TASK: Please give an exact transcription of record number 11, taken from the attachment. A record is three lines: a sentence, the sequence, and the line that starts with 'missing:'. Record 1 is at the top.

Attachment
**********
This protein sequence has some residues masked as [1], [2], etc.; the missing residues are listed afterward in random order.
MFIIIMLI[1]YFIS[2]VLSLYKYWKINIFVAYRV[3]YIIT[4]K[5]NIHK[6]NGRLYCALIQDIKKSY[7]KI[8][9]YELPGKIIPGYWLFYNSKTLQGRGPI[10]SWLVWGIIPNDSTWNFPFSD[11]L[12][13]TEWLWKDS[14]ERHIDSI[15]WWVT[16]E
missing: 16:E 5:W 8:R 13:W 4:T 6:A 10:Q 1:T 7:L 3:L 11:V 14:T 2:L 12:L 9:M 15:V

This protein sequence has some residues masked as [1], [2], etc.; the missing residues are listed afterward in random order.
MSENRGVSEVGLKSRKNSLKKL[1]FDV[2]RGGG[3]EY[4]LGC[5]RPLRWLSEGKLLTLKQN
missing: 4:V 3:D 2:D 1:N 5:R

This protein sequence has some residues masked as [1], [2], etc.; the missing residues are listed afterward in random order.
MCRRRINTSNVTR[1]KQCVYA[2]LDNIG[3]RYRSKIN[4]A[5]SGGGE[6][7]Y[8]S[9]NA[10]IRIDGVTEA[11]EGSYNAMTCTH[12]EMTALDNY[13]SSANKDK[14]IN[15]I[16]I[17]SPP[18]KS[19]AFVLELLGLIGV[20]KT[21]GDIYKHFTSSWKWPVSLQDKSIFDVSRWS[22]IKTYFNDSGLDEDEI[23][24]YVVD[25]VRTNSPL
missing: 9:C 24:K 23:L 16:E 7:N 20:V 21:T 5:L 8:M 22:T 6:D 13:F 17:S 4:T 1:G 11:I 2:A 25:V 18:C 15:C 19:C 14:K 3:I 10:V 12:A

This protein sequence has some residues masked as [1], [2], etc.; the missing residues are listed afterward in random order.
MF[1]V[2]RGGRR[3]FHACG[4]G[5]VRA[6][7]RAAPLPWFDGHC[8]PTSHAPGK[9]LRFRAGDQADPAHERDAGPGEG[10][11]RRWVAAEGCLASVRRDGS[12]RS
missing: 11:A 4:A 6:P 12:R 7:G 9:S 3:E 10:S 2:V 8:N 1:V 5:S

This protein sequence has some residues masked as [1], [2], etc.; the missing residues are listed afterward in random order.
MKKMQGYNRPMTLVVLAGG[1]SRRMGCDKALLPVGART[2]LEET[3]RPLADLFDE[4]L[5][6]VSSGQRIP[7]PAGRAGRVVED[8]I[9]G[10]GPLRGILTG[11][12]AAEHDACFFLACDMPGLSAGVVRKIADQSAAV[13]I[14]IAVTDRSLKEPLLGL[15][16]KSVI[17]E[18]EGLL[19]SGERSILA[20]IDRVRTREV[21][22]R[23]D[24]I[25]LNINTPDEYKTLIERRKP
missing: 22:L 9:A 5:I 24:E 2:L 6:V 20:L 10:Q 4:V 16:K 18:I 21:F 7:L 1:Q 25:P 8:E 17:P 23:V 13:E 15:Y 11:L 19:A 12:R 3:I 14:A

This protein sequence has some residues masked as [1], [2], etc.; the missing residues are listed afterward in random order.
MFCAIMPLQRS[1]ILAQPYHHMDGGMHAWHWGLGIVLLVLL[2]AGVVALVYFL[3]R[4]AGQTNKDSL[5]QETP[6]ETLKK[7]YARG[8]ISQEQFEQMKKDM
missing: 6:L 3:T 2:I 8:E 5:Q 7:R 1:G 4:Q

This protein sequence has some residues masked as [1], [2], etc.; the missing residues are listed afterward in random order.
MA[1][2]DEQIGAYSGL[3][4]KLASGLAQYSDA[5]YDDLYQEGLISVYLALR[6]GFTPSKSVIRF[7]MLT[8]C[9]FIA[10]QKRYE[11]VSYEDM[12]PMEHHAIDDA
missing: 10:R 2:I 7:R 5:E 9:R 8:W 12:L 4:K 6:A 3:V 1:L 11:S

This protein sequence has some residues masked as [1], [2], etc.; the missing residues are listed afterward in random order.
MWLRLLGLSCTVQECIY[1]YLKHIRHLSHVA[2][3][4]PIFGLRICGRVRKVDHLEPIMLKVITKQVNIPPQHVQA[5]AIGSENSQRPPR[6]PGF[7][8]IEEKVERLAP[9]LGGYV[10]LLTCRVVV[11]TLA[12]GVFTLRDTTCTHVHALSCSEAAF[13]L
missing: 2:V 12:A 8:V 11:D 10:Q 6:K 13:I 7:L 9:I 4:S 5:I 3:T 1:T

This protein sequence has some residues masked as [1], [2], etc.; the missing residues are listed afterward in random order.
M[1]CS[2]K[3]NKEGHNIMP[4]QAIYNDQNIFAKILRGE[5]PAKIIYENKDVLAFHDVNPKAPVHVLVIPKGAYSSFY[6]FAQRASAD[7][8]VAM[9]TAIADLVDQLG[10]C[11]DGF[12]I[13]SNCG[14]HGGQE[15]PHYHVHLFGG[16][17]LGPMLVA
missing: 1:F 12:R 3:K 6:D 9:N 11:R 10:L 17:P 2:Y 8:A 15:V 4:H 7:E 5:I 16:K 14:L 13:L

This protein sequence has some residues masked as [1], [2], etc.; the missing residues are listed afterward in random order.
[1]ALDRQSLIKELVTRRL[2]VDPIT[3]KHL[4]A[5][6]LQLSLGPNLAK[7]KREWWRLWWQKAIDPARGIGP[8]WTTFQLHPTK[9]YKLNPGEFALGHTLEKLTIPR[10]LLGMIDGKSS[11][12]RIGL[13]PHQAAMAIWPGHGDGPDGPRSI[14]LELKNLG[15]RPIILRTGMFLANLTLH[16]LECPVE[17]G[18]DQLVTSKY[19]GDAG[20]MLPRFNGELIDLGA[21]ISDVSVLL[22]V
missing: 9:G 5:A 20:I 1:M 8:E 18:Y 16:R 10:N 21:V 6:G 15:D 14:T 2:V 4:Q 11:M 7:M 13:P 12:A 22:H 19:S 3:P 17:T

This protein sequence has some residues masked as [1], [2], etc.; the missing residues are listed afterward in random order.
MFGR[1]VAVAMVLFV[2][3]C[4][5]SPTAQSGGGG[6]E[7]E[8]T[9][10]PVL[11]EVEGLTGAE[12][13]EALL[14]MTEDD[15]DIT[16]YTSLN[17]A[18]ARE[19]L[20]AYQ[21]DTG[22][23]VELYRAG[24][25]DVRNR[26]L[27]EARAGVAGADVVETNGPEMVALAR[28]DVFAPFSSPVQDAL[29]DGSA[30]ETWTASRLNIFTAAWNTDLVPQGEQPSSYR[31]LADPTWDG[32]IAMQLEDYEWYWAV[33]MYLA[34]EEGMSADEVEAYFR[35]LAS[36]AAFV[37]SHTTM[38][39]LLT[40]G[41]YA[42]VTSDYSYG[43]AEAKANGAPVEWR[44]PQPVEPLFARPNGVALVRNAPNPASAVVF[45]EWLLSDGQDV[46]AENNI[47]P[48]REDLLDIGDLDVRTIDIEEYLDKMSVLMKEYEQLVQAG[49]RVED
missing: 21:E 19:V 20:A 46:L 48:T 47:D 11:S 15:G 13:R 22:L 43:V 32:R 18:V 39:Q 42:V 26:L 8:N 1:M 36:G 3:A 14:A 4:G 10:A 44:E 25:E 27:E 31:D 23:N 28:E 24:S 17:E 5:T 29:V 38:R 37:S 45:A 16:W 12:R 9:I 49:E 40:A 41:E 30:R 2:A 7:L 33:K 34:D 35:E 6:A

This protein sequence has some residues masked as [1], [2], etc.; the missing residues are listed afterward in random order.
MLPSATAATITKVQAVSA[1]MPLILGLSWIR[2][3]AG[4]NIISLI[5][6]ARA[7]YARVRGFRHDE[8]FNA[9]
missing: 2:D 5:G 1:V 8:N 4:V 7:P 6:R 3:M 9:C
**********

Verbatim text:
This protein sequence has some residues masked as [1], [2], etc.; the missing residues are listed afterward in random order.
MFGR[1]VAVAMVLFV[2][3]C[4][5]SPTAQSGGGG[6]E[7]E[8]T[9][10]PVL[11]EVEGLTGAE[12][13]EALL[14]MTEDD[15]DIT[16]YTSLN[17]A[18]ARE[19]L[20]AYQ[21]DTG[22][23]VELYRAG[24][25]DVRNR[26]L[27]EARAGVAGADVVETNGPEMVALAR[28]DVFAPFSSPVQDAL[29]DGSA[30]ETWTASRLNIFTAAWNTDLVPQGEQPSSYR[31]LADPTWDG[32]IAMQLEDYEWYWAV[33]MYLA[34]EEGMSADEVEAYFR[35]LAS[36]AAFV[37]SHTTM[38][39]LLT[40]G[41]YA[42]VTSDYSYG[43]AEAKANGAPVEWR[44]PQPVEPLFARPNGVALVRNAPNPASAVVF[45]EWLLSDGQDV[46]AENNI[47]P[48]REDLLDIGDLDVRTIDIEEYLDKMSVLMKEYEQLVQAG[49]RVED
missing: 21:E 19:V 20:A 46:L 48:T 47:D 11:S 15:G 13:R 22:L 43:V 32:R 18:V 39:Q 42:V 26:L 8:N 1:M 36:G 3:A 14:A 4:G 10:A 44:E 25:E 27:E 31:D 23:N 28:E 24:S 17:E 5:T 29:V 38:R 37:S 45:A 16:W 12:R 9:I 49:E 40:A 41:E 30:R 2:A 7:L 33:K 34:D 35:E 6:A